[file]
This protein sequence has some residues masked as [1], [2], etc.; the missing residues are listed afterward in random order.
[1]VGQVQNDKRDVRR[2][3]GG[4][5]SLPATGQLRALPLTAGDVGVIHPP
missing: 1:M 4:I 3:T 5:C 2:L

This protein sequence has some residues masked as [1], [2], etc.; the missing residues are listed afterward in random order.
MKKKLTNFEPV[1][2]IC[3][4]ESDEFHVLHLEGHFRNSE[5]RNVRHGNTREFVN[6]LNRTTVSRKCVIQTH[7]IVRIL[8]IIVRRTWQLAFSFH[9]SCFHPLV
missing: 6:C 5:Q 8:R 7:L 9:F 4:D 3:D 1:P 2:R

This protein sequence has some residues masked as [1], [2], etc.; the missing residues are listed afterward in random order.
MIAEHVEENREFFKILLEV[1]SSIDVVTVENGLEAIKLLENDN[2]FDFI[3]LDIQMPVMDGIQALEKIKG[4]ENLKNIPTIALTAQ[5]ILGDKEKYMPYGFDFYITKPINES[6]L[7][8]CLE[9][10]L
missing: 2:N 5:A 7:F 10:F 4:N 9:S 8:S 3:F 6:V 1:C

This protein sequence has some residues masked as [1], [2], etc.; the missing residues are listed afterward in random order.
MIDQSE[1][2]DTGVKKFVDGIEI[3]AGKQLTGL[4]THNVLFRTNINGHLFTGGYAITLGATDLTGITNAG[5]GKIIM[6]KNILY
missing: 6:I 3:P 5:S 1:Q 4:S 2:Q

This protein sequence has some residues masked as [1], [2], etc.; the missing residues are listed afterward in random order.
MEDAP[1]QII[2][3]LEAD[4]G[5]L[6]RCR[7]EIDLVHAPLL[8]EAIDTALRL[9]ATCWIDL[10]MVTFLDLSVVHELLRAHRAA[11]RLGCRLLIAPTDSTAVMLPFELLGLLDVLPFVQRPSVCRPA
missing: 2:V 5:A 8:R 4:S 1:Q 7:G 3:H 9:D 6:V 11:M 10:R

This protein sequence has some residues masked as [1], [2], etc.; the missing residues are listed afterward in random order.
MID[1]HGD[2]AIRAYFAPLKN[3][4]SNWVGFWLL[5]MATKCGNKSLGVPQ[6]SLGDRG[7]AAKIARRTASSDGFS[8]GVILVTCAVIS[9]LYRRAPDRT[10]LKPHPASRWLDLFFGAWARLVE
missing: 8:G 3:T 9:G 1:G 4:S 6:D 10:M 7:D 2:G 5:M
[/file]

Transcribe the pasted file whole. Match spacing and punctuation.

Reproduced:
This protein sequence has some residues masked as [1], [2], etc.; the missing residues are listed afterward in random order.
[1]VGQVQNDKRDVRR[2][3]GG[4][5]SLPATGQLRALPLTAGDVGVIHPP
missing: 1:M 4:I 3:T 5:C 2:L

This protein sequence has some residues masked as [1], [2], etc.; the missing residues are listed afterward in random order.
MKKKLTNFEPV[1][2]IC[3][4]ESDEFHVLHLEGHFRNSE[5]RNVRHGNTREFVN[6]LNRTTVSRKCVIQTH[7]IVRIL[8]IIVRRTWQLAFSFH[9]SCFHPLV
missing: 6:C 5:Q 8:R 7:L 9:F 4:D 3:D 1:P 2:R

This protein sequence has some residues masked as [1], [2], etc.; the missing residues are listed afterward in random order.
MIAEHVEENREFFKILLEV[1]SSIDVVTVENGLEAIKLLENDN[2]FDFI[3]LDIQMPVMDGIQALEKIKG[4]ENLKNIPTIALTAQ[5]ILGDKEKYMPYGFDFYITKPINES[6]L[7][8]CLE[9][10]L
missing: 2:N 5:A 7:F 10:F 4:N 9:S 8:S 3:F 6:V 1:C

This protein sequence has some residues masked as [1], [2], etc.; the missing residues are listed afterward in random order.
MIDQSE[1][2]DTGVKKFVDGIEI[3]AGKQLTGL[4]THNVLFRTNINGHLFTGGYAITLGATDLTGITNAG[5]GKIIM[6]KNILY
missing: 6:I 3:P 5:S 1:Q 4:S 2:Q

This protein sequence has some residues masked as [1], [2], etc.; the missing residues are listed afterward in random order.
MEDAP[1]QII[2][3]LEAD[4]G[5]L[6]RCR[7]EIDLVHAPLL[8]EAIDTALRL[9]ATCWIDL[10]MVTFLDLSVVHELLRAHRAA[11]RLGCRLLIAPTDSTAVMLPFELLGLLDVLPFVQRPSVCRPA
missing: 2:V 5:A 8:R 4:S 1:Q 7:G 3:H 9:D 6:V 11:M 10:R

This protein sequence has some residues masked as [1], [2], etc.; the missing residues are listed afterward in random order.
MID[1]HGD[2]AIRAYFAPLKN[3][4]SNWVGFWLL[5]MATKCGNKSLGVPQ[6]SLGDRG[7]AAKIARRTASSDGFS[8]GVILVTCAVIS[9]LYRRAPDRT[10]LKPHPASRWLDLFFGAWARLVE
missing: 8:G 3:T 9:G 1:G 4:S 6:D 10:M 7:D 2:G 5:M